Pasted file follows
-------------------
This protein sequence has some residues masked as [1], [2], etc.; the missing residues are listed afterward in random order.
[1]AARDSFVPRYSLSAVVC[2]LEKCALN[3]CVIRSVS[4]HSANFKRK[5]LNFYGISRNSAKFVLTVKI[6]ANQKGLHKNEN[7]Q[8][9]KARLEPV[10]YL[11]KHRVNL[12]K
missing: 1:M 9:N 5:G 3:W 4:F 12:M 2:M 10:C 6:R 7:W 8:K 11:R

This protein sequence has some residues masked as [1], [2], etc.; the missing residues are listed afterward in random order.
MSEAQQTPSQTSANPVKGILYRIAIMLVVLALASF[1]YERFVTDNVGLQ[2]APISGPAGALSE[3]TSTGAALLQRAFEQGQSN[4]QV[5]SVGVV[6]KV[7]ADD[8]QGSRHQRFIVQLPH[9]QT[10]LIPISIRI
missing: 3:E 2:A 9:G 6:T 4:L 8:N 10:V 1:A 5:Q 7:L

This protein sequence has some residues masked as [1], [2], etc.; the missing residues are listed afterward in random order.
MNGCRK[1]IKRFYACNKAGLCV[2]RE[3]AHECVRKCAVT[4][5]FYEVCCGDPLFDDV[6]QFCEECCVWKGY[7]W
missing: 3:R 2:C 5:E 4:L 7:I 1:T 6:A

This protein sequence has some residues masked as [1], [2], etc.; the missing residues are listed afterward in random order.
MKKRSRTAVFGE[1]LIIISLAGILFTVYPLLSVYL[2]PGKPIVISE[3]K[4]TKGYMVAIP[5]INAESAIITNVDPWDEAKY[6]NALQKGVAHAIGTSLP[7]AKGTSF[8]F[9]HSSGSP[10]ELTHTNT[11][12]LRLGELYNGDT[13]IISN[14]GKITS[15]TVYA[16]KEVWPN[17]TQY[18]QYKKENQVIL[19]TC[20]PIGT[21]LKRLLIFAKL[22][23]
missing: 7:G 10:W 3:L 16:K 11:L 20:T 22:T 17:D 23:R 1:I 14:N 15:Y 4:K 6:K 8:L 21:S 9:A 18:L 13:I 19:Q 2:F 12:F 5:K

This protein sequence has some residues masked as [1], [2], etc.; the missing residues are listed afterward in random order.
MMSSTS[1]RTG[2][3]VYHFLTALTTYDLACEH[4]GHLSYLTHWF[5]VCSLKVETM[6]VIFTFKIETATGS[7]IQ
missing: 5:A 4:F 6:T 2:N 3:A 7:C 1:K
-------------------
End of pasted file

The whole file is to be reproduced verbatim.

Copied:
This protein sequence has some residues masked as [1], [2], etc.; the missing residues are listed afterward in random order.
[1]AARDSFVPRYSLSAVVC[2]LEKCALN[3]CVIRSVS[4]HSANFKRK[5]LNFYGISRNSAKFVLTVKI[6]ANQKGLHKNEN[7]Q[8][9]KARLEPV[10]YL[11]KHRVNL[12]K
missing: 1:M 9:N 5:G 3:W 4:F 12:M 2:M 10:C 6:R 7:W 8:K 11:R

This protein sequence has some residues masked as [1], [2], etc.; the missing residues are listed afterward in random order.
MSEAQQTPSQTSANPVKGILYRIAIMLVVLALASF[1]YERFVTDNVGLQ[2]APISGPAGALSE[3]TSTGAALLQRAFEQGQSN[4]QV[5]SVGVV[6]KV[7]ADD[8]QGSRHQRFIVQLPH[9]QT[10]LIPISIRI
missing: 3:E 2:A 9:G 6:T 4:L 8:N 10:V 1:A 5:Q 7:L

This protein sequence has some residues masked as [1], [2], etc.; the missing residues are listed afterward in random order.
MNGCRK[1]IKRFYACNKAGLCV[2]RE[3]AHECVRKCAVT[4][5]FYEVCCGDPLFDDV[6]QFCEECCVWKGY[7]W
missing: 3:R 2:C 5:E 4:L 7:I 1:T 6:A

This protein sequence has some residues masked as [1], [2], etc.; the missing residues are listed afterward in random order.
MKKRSRTAVFGE[1]LIIISLAGILFTVYPLLSVYL[2]PGKPIVISE[3]K[4]TKGYMVAIP[5]INAESAIITNVDPWDEAKY[6]NALQKGVAHAIGTSLP[7]AKGTSF[8]F[9]HSSGSP[10]ELTHTNT[11][12]LRLGELYNGDT[13]IISN[14]GKITS[15]TVYA[16]KEVWPN[17]TQY[18]QYKKENQVIL[19]TC[20]PIGT[21]LKRLLIFAKL[22][23]
missing: 7:G 10:W 3:L 16:K 11:L 20:T 22:T 17:D 23:R 1:I 14:N 15:Y 4:K 6:K 8:L 21:S 9:A 18:L 13:I 19:Q 2:F 12:F 5:K

This protein sequence has some residues masked as [1], [2], etc.; the missing residues are listed afterward in random order.
MMSSTS[1]RTG[2][3]VYHFLTALTTYDLACEH[4]GHLSYLTHWF[5]VCSLKVETM[6]VIFTFKIETATGS[7]IQ
missing: 5:A 4:F 6:T 2:N 3:A 7:C 1:K